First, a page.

12 Things I Failed To Do In My First Blog Post

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Written by Priscilla Tan

You’d mock my first blog post if you read it.

It’s almost as bad as an amateur writer you find on Upwork.

And yet, when I sent my client the final draft, she published it the next day.

Looking back at this cringey memory, it made sense.

I was, after all, a molecular biotechnology drop out with no experience writing for the web. How could she, with her $7 budget, expected more? 🤷‍♂️

Still, that was my problem: I was doing content marketing even before I knew what it was.

And now, after being in this business for 7 years, I’m beginning to realize how common this problem is.

A ton of companies are hiring writers with zero marketing expertise to take charge of their content marketing.

And these freelance writers who are trying to write for these companies? They have no idea what content marketing is.

Outrageous, isn’t it? 

If you run a SaaS blog and work with multiple content writers, you’d know this is happening A LOT.

First Blog Post Content Marketer Specialist

Image credit: Markus Spiske

So much so that there are several blog posts talking about it.

In a blog post for Zapier, Belle Cooper explains even with the growing popularity of content marketing, finding the right person with the required skill set, experience, and culture fit is still a difficult task.

In Gregory Ciotti’s blog post, Why is hiring a great content marketing specialist so difficult? , Will Hoekenga, former copywriter at LeadPages, shares an all-too-familiar problem:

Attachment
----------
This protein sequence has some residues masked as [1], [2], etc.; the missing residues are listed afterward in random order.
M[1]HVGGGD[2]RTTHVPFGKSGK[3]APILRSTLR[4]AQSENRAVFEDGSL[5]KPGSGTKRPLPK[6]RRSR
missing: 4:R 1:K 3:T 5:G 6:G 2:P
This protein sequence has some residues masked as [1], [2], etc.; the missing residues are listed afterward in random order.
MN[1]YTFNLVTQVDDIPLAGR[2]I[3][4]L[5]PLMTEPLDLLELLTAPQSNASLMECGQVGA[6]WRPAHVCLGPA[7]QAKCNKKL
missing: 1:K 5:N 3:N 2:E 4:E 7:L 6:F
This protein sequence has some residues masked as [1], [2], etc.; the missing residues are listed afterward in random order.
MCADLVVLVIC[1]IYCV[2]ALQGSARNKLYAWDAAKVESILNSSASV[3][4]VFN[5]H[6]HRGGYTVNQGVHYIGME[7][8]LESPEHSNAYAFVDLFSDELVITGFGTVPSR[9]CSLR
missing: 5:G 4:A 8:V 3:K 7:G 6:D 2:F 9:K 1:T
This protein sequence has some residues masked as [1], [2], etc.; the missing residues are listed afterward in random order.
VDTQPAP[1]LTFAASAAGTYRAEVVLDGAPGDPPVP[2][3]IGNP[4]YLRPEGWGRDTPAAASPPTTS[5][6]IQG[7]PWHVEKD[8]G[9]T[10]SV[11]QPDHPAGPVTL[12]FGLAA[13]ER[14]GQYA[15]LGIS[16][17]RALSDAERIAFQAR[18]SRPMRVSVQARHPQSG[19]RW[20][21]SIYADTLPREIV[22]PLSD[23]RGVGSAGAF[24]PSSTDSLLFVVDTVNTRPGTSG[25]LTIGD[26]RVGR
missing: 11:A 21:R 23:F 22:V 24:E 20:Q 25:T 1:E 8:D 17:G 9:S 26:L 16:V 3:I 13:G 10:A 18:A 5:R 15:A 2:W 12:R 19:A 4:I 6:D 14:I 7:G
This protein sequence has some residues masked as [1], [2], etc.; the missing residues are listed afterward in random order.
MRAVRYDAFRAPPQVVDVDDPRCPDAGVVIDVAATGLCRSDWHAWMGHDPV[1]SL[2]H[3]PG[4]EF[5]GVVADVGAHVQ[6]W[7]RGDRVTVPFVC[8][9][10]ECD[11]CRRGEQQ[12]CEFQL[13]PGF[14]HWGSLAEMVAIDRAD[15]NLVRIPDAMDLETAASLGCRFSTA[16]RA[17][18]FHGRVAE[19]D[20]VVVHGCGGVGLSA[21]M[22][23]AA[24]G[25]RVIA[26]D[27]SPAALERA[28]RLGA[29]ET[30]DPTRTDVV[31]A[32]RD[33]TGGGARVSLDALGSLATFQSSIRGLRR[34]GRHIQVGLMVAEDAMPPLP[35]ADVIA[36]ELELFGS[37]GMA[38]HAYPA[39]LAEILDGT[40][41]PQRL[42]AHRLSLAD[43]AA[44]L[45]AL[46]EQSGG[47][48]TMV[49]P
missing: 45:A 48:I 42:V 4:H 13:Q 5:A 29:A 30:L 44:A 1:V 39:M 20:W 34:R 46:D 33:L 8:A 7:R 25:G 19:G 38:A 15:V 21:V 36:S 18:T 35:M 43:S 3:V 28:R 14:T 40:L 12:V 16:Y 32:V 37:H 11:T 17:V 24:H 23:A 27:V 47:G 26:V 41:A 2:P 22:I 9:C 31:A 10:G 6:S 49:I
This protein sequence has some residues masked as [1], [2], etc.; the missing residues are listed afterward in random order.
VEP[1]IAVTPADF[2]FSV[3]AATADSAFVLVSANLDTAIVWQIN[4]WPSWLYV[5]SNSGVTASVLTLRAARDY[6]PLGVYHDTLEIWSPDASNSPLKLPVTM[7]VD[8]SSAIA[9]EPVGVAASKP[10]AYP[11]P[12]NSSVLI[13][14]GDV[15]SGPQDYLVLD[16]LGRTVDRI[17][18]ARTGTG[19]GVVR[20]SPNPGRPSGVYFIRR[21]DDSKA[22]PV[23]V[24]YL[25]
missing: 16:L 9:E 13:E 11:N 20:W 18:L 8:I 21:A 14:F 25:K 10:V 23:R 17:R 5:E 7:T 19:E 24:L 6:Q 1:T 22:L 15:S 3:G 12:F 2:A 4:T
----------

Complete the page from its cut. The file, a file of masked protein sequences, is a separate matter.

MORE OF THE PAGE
Writers are “grossly unaware of marketing… which is a damn shame.”

A damn shame indeed.

Note to self: If I could turn back time, I would skip my studies in polytechnic and spend my time and money on marketing mastermind groups instead.

Hoekenga then laments industry experts often don’t have a lot of experience writing, and writers don’t have a lot of industry experience.

First Blog Post Writer With Marketing Background

Image credit: Daria Shevtsova

Ciotti also shares his two cents: it’s rare to find marketers who were writers first, as it’s usually the other way around.

He then ends his blog post with his Content Marketing Trifecta, which you bet I’m going to refer to it now and again:

Content Marketing Trifecta

Grow and Convert Co-founder, Benji Hyam also shares his own version, though it slants towards the technical side.

To quote Hyam, “At the end of the day, you’re essentially looking for a unicorn.”

Content Strategist Unicorn by Grow & Convert

Now, I don’t have a magic formula for finding your content marketer soul mate.

What I do have is this blog post on what makes terrible content marketing.

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Alright, let’s begin. These are 12 things I failed to do when I wrote my first blog post:

1. "Content distribution?" Ha! It didn't even occur to me

“Your brand’s potential for success often lives or dies by your distribution and promotion choices,” writes Jodi Harris on Content Marketing Institute. 

When I wrote my first blog post, I thought my job was only in writing.

Imagine the betrayal I felt when I discovered content distribution matters more. 

As Paula Grochalova writes for G2 Crowd:

“The key to success when creating and distributing content is to apply the 80/20 rule.” 

📖 Key takeaway:

Spent a week (20%) writing a blog post? Be prepared to spend the next few months (80%) distributing it.

2. I neglected the 'skeleton' of my blog post

The ‘skeleton’ of a blog post (a.k.a the content brief) is an agreement between a content marketer and client.

It guides the content marketer in everything they do.

It has all the important information like the proposed headline, keywords, word count, main takeaways, and the searcher’s intent.

Without a content brief, both parties run the risk of producing content no one wants.

📖 Key takeaway:

Don’t start writing. Start with your brief, build an outline THEN write.